SG-1 also fosters archaeo-military adventure in dialogue with world mythology. A flexible and familiar storytelling medium, mythology allows the writers to expand Stargate’s ancient astronaut premise into ‘a coherent and internally consistent parallel universe’ (Beeler, 2008, 272). In SG-1, Ra is only one of a number of tyrants known as ‘Goa’uld.’ A parasitic race that inhabits and controls the bodies of human hosts, they subjugate humanity throughout the galaxy by masquerading as their gods. In SG-1 nomenclature, the pantheons of Egyptian, Babylonian, Assyrian, Phoenician, Chinese, Hindu, Celtic and Greco-Roman deities are actually ancient Goa’uld.9 They command armies of ‘Jaffah’ warriors, humans who carry within them the infant form of the Goa’uld parasite known as a symbiote, which imparts strength and longevity to the host in exchange for loyal service. A major story arc in the series is unmaking these false gods and, like the Nagadians of the feature film, freeing the Jaffah from their Babylonian captivity.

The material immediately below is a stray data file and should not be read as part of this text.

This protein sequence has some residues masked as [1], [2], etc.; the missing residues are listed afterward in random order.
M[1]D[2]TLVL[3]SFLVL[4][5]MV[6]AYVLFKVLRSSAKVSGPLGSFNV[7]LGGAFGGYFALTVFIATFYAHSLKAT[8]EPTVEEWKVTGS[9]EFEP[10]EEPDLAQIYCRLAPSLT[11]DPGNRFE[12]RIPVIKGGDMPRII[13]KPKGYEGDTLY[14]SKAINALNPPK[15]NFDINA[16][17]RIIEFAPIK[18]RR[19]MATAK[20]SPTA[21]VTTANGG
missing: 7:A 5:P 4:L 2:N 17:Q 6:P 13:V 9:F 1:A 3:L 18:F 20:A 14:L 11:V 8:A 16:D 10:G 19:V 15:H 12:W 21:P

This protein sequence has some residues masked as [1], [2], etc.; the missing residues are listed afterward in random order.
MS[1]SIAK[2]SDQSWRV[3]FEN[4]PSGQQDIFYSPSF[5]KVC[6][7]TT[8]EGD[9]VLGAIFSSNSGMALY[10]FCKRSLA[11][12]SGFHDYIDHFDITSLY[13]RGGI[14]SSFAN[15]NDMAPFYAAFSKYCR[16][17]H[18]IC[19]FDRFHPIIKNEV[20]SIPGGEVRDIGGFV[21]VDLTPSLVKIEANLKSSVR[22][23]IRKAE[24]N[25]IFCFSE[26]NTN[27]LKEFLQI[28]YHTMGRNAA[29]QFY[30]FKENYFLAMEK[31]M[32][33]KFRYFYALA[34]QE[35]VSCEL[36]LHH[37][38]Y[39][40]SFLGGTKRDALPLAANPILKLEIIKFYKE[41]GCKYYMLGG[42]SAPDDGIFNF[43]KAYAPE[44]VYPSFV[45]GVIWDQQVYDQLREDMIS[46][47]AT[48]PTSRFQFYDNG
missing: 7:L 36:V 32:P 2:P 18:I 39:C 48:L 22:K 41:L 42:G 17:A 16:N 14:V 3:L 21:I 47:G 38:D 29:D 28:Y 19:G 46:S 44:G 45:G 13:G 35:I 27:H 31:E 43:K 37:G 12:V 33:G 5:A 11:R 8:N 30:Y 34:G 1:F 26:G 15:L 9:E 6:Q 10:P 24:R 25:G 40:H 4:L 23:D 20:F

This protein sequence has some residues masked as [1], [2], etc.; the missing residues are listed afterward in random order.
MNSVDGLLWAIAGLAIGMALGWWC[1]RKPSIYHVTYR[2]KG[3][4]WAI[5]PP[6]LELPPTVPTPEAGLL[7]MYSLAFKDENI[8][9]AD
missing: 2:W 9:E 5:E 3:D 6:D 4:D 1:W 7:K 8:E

Douglas Cowan observes that SG-1 ‘reinforces the transcendent value of cosmographic myths. It highlights our collective need for myths of origin and questions the ability of technology, of science, and of modernity and postmodernity to corrode the power of those myths. Indeed, in science fiction, these myths are often reimagined, reinvigorated, and replayed’ (183). I have been arguing, however, that the transcendent value Cowan ascribes to myths of origin is itself a myth born out of the ‘corrosive power’ of technology, science and modernity that SF artefacts like SG-1 document. In the show’s own mythology, advanced technology was created by an extinct race known as the Ancients. Originating on Earth, they are the genesis of civilized humanity in the galaxy. Built into the series is the archaeo-imperial trope of searching through the remains of a lost civilization scripted as our progenitors, an echo of early Western travel and scientific accounts that insisted that local populations in places like Zimbabwe, Egypt, Mesopotamia and Mesoamerica have no historical or cultural connection to the wonders of the ancient world or the scientific or cultural wherewithal to appreciate them.10 Mythology is the narrative register through which ‘technology becomes the driving force in globalization and cultural imperialism’ (Simpson and Sheffield, 96). The racial and religious differences used to support these positions (p.49) are also embedded in SG-1’s image as liberators of enslaved peoples. As Simpson and Sheffield aver, ‘through the various crises and conflicts the characters face, the shows construct for viewers an Earth-centric universe, in which Earth is collapsed into dominant U.S. American values in which science is the dominant paradigm, technology is the resolution to human problems, and a white masculine individualism is valued above all else’ (97).